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Arch Oral Biol. 2013 Aug;58(8):981-8. doi: 10.1016/j.archoralbio.2013.03.012. Epub 2013 Apr 20.

Evaluation of oral tissue response and blood levels of mercury released from dental amalgam in rats.

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  • 1Department of Oral Biology, College of Dentistry, University of Dammam, Dammam, Saudi Arabia.


Dental amalgam is the most common restorative material used in dentistry. It was reported that amalgam might constitute potential toxic hazards to pregnant patients and foetuses through mercury release and absorption. The present study aimed to investigate the vital tissue response in contact to dental amalgam plus determination of blood mercury levels in mother and offspring Wistar strain albino rats. Pregnant mothers were divided into two main groups each had dental amalgam implanted into either an oral mucosa incision or a bony socket following extraction. Third and fourth groups included the offspring rats of mothers from the first and second groups, respectively. The blood mercury levels and histopathology of oral tissues were analyzed in mothers at one and six months post-implantation and in offspring rats one day after birth. The blood mercury levels of mothers increased significantly at six months (P<0.01) as compared to levels at one month. However, blood mercury levels were not significant (P>0.05) when the two offspring (third and fourth) groups were compared. Histopathology results from mothers showed inflammatory response at the bottom of the socket, one month after amalgam implantation. At six months, teeth germs showed vacuolation of the abnormal odontoblasts with globular dentine formation. Degenerated periodontal fibres and thin trabeculae forming the bony sockets with large marrow spaces were evident. A fibrous connective tissue capsule surrounded the amalgam mass inside the mucosa of mothers at one month and was evident also at 6 months with a huge inflammatory cell infiltrate. Teeth germs showed elongated odontoblasts with intercellular oedema, thinner dentine and bony trabeculae with wider marrow spaces. Offspring rats showed comparable oral tissue response.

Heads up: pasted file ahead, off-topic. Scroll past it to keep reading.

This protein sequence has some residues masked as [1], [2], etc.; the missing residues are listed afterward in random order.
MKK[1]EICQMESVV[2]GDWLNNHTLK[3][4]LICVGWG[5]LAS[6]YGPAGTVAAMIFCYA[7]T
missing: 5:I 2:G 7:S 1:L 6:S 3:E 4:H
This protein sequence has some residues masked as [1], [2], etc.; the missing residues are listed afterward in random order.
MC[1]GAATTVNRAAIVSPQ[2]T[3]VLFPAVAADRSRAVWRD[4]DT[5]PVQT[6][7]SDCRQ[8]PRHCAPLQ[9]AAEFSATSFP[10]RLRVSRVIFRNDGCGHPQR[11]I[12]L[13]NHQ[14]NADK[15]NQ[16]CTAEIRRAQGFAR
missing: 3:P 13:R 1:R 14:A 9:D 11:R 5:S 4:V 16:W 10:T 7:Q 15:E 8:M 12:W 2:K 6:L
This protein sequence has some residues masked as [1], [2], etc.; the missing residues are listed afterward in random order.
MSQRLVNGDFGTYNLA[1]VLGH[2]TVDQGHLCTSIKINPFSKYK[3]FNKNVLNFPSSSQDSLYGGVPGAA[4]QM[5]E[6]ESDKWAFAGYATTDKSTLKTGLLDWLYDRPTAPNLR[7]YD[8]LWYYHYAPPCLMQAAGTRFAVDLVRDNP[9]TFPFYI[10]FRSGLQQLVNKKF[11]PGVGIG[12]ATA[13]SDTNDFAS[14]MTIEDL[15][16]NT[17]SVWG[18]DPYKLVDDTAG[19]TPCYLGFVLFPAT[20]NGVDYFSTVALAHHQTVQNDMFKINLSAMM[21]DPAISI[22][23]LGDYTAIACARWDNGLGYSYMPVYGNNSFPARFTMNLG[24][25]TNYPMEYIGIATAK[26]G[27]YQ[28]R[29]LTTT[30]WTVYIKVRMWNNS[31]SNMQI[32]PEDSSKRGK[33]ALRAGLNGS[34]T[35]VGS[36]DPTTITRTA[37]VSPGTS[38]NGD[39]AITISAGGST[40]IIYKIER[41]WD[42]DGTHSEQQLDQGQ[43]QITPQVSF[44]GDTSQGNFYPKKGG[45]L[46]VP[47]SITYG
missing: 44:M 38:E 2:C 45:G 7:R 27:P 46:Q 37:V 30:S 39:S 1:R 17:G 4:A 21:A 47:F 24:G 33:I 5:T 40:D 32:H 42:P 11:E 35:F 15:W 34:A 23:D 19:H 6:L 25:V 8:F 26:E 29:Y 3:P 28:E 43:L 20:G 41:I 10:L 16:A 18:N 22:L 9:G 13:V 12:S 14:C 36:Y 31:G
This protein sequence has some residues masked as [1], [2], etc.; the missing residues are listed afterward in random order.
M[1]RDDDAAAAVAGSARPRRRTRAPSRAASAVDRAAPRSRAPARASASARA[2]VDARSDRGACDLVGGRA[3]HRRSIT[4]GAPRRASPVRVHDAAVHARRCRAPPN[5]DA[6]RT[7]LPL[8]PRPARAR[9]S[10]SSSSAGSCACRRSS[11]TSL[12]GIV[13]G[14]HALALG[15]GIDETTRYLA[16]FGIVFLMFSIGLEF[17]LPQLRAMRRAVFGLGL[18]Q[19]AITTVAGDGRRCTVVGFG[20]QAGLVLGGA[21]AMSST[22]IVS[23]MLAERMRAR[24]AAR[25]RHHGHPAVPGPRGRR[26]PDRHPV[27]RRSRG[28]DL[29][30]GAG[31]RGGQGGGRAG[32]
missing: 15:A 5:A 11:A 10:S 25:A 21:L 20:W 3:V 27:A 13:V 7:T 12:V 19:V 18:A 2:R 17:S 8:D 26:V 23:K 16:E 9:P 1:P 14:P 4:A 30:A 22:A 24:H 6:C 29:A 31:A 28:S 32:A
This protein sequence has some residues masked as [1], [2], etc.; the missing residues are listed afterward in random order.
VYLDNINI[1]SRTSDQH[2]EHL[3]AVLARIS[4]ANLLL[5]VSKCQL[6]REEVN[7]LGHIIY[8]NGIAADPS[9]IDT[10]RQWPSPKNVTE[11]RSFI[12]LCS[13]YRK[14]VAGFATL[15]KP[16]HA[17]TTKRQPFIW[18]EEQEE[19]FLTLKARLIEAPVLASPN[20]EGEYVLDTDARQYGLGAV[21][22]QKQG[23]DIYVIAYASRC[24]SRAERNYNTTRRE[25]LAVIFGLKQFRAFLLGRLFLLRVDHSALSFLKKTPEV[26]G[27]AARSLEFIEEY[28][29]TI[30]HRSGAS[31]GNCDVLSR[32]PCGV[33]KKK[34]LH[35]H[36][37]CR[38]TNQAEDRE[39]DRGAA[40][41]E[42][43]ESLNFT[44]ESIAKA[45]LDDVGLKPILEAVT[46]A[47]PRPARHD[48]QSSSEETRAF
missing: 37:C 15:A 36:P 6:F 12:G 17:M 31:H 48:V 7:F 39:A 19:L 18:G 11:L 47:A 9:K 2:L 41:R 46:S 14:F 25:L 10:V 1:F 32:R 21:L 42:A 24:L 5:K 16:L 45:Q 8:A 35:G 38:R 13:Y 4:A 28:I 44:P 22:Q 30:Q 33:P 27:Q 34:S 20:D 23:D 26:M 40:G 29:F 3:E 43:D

There is a positive correlation between blood mercury levels and oral tissue response in mothers, however, the negative impact of mercury on oral tissues of offspring rats was due to high mercury levels in their mothers' blood during pregnancy. We would recommend that women should - as far as possible - postpone having dental amalgam filling placed or removed during pregnancy to avoid its harmful effect on the foetus. Further clinical studies are recommended to test our findings in man.

Copyright © 2013 Elsevier Ltd. All rights reserved.

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